receive lower approval ratings in contexts of corruption. The study focuses on Latin America, known for its powerful,
masculinist presidential regimes and its democratically elected female leaders. I first trace the gendered construction of
President Michelle Bachelet’s image as an honest mother. Upon a presidential scandal, higher standards and gendered
discourse resulted in deeply disappointed citizens, significantly undermining her popularity. Models of eighteen Latin
American countries next reveal a negative impact of being a female—rather than a male—president on approval
ratings. Marginal effects plots show that female presidents score worse than their male counterparts in contexts of
at least one presidential scandal and higher executive corruption. This article contributes to the growing literature
on gender and corruption. It also challenges some conventional wisdom on the pro-women consequences of female
leadership in providing a more nuanced account of the role of gender in the executive branch.
presidency, approval ratings, gender stereotypes, corruption, female presidents, Latin America
Reyes-Housholder 541
herself as an honest, emotionally candid mother. The
opposition, however, discursively leveraged her mother-
hood to discredit her, and others faulted her for not leading
in stereotypically masculine ways. Citizens’ disappoint-
ment deepened, and Bachelet’s ratings plummeted.
Cross-sex and cross-country comparisons further
enhance the theory’s plausibility. Bachelet’s co-partisan
male predecessor had confronted a similar scandal, but
emerged virtually unscathed. Likewise, in Brazil, a male
president won reelection in 2006 despite scandals while
his female successor was impeached in 2016 for less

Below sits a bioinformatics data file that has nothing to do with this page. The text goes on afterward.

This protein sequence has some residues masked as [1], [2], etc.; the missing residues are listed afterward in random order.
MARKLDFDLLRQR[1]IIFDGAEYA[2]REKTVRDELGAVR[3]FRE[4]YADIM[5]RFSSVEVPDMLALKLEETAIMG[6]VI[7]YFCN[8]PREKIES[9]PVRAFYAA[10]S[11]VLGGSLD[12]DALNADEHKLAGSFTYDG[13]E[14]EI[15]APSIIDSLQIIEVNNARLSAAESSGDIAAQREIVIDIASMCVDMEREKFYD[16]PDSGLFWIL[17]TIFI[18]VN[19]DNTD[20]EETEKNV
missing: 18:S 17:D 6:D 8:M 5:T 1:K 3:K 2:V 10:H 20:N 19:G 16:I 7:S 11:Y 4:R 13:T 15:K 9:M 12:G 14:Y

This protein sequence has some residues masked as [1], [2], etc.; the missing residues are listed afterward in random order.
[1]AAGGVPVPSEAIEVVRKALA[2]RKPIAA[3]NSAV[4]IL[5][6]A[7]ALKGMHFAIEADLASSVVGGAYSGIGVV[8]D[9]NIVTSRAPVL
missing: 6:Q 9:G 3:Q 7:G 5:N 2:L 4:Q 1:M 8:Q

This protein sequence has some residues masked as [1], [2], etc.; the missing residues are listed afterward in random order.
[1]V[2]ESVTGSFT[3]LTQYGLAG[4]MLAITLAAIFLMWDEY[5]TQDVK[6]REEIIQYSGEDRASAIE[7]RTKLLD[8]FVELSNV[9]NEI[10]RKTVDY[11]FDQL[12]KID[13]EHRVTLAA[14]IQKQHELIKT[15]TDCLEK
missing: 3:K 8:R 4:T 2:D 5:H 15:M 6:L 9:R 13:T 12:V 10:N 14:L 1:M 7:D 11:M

egregious offenses. Presidential approval models span-
ning eighteen Latin American countries from 2000 to
2016 test the overarching predictions (Carlin et al. 2016).
Models first show a negative impact of being a female—
rather than a male—president on citizen evaluations, con-
trolling for several political and economic confounders.
Marginal effects plots from interaction models reveal that
female presidents score worse than male presidents in
contexts of at least one scandal and medium to high levels
of executive corruption.
Implications are far-reaching and troubling. The mere
presence of women in politics is thought to erode tradi-
tional beliefs about women’s inability to govern, and
chief executives, positioned in the highest offices and
attracting the most media attention, may exert the stron-
gest symbolic effects (Franceschet, Annesley, and
Beckwith 2017; Reyes-Housholder and Schwindt-Bayer
2016). However, if citizens perceive female presidents as
less “successful” than male presidents—particularly on
corruption issues where citizens thought these women
would be more effective—public support for women in
politics may erode. This could affect future female candi-
dacies not only for presidential but also for gubernatorial,
legislative and local offices. In short, rather than foment-
ing a “virtuous cycle” (A. C. Alexander 2012), the recent
rise of female presidents could entail a backlash against
women in politics, slowing or even reversing gains in
gender equality. In contrast to much of the largely san-
guine literature on female leaders (Genovese and
Steckenrider 2013; Jalalzai 2008; Skard 2015), this study
presents a more cautionary tale of the consequences of